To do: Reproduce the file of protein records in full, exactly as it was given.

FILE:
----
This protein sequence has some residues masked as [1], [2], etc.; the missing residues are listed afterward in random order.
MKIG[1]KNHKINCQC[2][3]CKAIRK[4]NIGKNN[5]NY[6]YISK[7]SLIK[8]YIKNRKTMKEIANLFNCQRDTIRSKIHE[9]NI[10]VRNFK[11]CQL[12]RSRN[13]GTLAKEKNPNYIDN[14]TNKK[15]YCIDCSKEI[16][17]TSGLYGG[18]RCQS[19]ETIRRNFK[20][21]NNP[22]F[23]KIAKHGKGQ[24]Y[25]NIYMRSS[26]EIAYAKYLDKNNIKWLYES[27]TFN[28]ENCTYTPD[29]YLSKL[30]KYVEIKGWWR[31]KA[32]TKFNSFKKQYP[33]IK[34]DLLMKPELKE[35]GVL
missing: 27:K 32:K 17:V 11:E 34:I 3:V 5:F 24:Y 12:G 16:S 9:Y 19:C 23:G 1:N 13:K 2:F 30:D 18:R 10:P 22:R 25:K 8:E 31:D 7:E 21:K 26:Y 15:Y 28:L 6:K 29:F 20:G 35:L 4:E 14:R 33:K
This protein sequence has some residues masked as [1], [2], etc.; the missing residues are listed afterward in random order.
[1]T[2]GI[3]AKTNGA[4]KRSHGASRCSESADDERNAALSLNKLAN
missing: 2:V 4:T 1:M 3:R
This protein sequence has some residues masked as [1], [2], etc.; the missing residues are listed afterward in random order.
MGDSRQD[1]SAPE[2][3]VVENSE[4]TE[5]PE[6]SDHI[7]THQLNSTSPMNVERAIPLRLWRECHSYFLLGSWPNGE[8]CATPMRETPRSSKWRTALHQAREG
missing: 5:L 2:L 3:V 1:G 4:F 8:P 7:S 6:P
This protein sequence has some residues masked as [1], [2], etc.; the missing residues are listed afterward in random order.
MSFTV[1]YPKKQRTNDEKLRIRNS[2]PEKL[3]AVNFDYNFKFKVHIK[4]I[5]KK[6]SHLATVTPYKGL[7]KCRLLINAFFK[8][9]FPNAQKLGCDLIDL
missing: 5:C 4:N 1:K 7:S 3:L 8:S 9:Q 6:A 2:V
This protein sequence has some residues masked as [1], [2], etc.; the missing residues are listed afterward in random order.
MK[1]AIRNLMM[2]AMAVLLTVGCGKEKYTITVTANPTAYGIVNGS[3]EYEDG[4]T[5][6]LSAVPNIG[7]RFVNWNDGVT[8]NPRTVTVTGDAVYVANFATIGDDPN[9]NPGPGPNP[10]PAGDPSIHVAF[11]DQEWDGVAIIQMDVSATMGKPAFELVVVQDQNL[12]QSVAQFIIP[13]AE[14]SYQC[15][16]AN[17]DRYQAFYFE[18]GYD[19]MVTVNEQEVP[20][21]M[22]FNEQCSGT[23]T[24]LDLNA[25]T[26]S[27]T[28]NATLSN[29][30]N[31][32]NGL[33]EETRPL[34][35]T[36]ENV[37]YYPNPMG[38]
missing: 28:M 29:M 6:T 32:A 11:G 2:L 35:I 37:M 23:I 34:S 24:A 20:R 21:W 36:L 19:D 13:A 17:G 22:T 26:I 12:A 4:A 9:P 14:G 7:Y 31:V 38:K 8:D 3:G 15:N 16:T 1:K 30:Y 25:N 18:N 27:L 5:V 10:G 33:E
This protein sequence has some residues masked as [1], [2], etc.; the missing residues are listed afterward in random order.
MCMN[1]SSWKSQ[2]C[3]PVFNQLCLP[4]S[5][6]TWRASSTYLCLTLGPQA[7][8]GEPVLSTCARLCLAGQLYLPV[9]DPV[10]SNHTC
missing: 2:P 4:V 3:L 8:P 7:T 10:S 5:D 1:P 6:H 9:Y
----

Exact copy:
This protein sequence has some residues masked as [1], [2], etc.; the missing residues are listed afterward in random order.
MKIG[1]KNHKINCQC[2][3]CKAIRK[4]NIGKNN[5]NY[6]YISK[7]SLIK[8]YIKNRKTMKEIANLFNCQRDTIRSKIHE[9]NI[10]VRNFK[11]CQL[12]RSRN[13]GTLAKEKNPNYIDN[14]TNKK[15]YCIDCSKEI[16][17]TSGLYGG[18]RCQS[19]ETIRRNFK[20][21]NNP[22]F[23]KIAKHGKGQ[24]Y[25]NIYMRSS[26]EIAYAKYLDKNNIKWLYES[27]TFN[28]ENCTYTPD[29]YLSKL[30]KYVEIKGWWR[31]KA[32]TKFNSFKKQYP[33]IK[34]DLLMKPELKE[35]GVL
missing: 27:K 32:K 17:V 11:E 34:I 3:V 5:F 24:Y 12:G 16:S 9:Y 19:C 23:G 1:N 13:K 2:F 30:D 18:R 10:P 22:R 25:K 8:E 31:D 7:E 21:K 26:Y 15:Y 28:L 6:K 29:F 20:G 35:L 4:E 14:R 33:K
This protein sequence has some residues masked as [1], [2], etc.; the missing residues are listed afterward in random order.
[1]T[2]GI[3]AKTNGA[4]KRSHGASRCSESADDERNAALSLNKLAN
missing: 2:V 4:T 1:M 3:R
This protein sequence has some residues masked as [1], [2], etc.; the missing residues are listed afterward in random order.
MGDSRQD[1]SAPE[2][3]VVENSE[4]TE[5]PE[6]SDHI[7]THQLNSTSPMNVERAIPLRLWRECHSYFLLGSWPNGE[8]CATPMRETPRSSKWRTALHQAREG
missing: 5:L 2:L 3:V 1:G 4:F 8:P 7:S 6:P
This protein sequence has some residues masked as [1], [2], etc.; the missing residues are listed afterward in random order.
MSFTV[1]YPKKQRTNDEKLRIRNS[2]PEKL[3]AVNFDYNFKFKVHIK[4]I[5]KK[6]SHLATVTPYKGL[7]KCRLLINAFFK[8][9]FPNAQKLGCDLIDL
missing: 5:C 4:N 1:K 7:S 3:L 8:S 9:Q 6:A 2:V
This protein sequence has some residues masked as [1], [2], etc.; the missing residues are listed afterward in random order.
MK[1]AIRNLMM[2]AMAVLLTVGCGKEKYTITVTANPTAYGIVNGS[3]EYEDG[4]T[5][6]LSAVPNIG[7]RFVNWNDGVT[8]NPRTVTVTGDAVYVANFATIGDDPN[9]NPGPGPNP[10]PAGDPSIHVAF[11]DQEWDGVAIIQMDVSATMGKPAFELVVVQDQNL[12]QSVAQFIIP[13]AE[14]SYQC[15][16]AN[17]DRYQAFYFE[18]GYD[19]MVTVNEQEVP[20][21]M[22]FNEQCSGT[23]T[24]LDLNA[25]T[26]S[27]T[28]NATLSN[29][30]N[31][32]NGL[33]EETRPL[34][35]T[36]ENV[37]YYPNPMG[38]
missing: 28:M 29:M 6:T 32:A 11:G 2:L 35:I 37:M 23:I 34:S 24:A 20:R 21:W 36:L 19:D 13:A 17:G 22:T 26:I 12:A 4:A 9:P 14:G 7:Y 31:V 38:K 8:D 3:G 15:N 16:T 1:K 30:Y 25:N 18:N 27:L 5:V 10:G 33:E
This protein sequence has some residues masked as [1], [2], etc.; the missing residues are listed afterward in random order.
MCMN[1]SSWKSQ[2]C[3]PVFNQLCLP[4]S[5][6]TWRASSTYLCLTLGPQA[7][8]GEPVLSTCARLCLAGQLYLPV[9]DPV[10]SNHTC
missing: 2:P 4:V 3:L 8:P 7:T 10:S 5:D 1:P 6:H 9:Y